A Dutch Awakening?

One of the bigger stories lost in this dead week between Christmas and New Year's is how the Dutch are starting to see the folly of "tolerance."

Since the Sept. 11, 2001, attacks in the United States, the Netherlands had lived through something akin to a populist revolt against accommodating Islamic immigrants led by Pim Fortuyn, who was later murdered; the assassination of the filmmaker Theo Van Gogh, accused of blasphemy by a homegrown Muslim killer; and the bitter departure from the Netherlands of Ayaan Hirsi Ali, a Somali woman who became a member of Parliament before being marked for death for her criticism of radical Islam.

Now something fairly remarkable is happening again.

Two weeks ago, the country's biggest left-wing political grouping, the Labor Party, which has responsibility for integration as a member of the coalition government led by the Christian Democrats, issued a position paper calling for the end of the failed model of Dutch "tolerance."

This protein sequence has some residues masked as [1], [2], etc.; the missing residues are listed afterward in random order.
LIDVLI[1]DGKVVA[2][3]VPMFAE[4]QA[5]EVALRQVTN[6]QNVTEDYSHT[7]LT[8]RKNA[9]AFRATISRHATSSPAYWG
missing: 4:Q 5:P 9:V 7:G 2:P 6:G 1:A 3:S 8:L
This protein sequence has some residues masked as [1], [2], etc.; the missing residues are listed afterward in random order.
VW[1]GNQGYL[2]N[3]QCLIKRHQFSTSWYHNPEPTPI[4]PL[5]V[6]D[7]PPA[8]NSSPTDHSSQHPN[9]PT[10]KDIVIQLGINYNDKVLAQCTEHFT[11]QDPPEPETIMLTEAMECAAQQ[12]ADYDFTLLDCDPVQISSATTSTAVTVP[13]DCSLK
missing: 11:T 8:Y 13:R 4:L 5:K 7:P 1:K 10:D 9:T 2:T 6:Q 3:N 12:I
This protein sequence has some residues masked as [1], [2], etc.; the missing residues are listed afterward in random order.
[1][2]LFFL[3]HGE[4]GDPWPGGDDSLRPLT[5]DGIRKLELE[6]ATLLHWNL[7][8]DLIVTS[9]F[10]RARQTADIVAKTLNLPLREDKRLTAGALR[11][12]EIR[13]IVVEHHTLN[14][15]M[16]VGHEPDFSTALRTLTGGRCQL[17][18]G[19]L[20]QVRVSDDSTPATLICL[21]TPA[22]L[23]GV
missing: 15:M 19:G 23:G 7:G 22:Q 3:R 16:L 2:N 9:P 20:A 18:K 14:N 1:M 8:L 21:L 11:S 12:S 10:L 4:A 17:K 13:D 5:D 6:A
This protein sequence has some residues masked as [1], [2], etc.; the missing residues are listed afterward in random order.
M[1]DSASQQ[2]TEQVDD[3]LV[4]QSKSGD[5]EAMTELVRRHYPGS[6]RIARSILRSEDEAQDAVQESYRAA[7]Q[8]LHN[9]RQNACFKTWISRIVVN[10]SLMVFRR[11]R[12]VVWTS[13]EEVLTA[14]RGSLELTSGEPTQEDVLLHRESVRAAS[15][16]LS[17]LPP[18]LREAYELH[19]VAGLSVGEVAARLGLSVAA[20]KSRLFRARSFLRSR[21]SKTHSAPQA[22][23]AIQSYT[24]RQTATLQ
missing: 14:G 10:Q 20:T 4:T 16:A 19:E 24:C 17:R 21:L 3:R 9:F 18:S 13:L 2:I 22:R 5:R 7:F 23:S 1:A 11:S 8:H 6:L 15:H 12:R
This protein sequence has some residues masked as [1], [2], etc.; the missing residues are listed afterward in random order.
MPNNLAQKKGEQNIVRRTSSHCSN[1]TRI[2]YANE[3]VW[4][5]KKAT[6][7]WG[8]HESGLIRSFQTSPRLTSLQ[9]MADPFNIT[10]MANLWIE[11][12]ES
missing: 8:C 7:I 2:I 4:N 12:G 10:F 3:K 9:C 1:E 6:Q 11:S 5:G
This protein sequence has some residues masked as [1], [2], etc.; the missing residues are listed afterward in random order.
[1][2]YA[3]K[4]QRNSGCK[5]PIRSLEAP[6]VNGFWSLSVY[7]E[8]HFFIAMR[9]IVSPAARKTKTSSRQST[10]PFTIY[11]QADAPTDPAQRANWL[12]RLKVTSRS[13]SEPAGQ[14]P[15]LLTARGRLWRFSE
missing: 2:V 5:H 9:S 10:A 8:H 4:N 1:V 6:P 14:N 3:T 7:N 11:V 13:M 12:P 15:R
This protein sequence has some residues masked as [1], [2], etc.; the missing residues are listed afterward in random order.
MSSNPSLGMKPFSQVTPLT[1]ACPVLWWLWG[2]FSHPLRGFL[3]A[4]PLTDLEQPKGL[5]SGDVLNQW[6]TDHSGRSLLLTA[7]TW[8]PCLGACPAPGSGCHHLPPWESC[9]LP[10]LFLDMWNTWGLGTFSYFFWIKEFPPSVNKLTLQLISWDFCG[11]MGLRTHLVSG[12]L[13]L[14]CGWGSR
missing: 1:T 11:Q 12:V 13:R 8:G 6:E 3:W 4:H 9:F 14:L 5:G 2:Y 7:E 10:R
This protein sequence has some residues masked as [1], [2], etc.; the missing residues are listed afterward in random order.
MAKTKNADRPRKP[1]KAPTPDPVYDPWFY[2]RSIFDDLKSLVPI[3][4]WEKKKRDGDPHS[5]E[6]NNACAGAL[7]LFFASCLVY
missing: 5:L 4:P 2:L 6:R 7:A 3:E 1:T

It came at the same time Nicolas Sarkozy was making a case in France for greater opportunities for minorities that also contained an admission that the French notion of equality "doesn't work anymore."

But there was a difference. If judged on the standard scale of caution in dealing with cultural clashes and Muslims' obligations to their new homes in Europe, the language of the Dutch position paper and Lilianne Ploumen, Labor's chairperson, was exceptional.

The paper said: "The mistake we can never repeat is stifling criticism of cultures and religions for reasons of tolerance."

Read the whole story from the International Herald Tribune. Very interesting.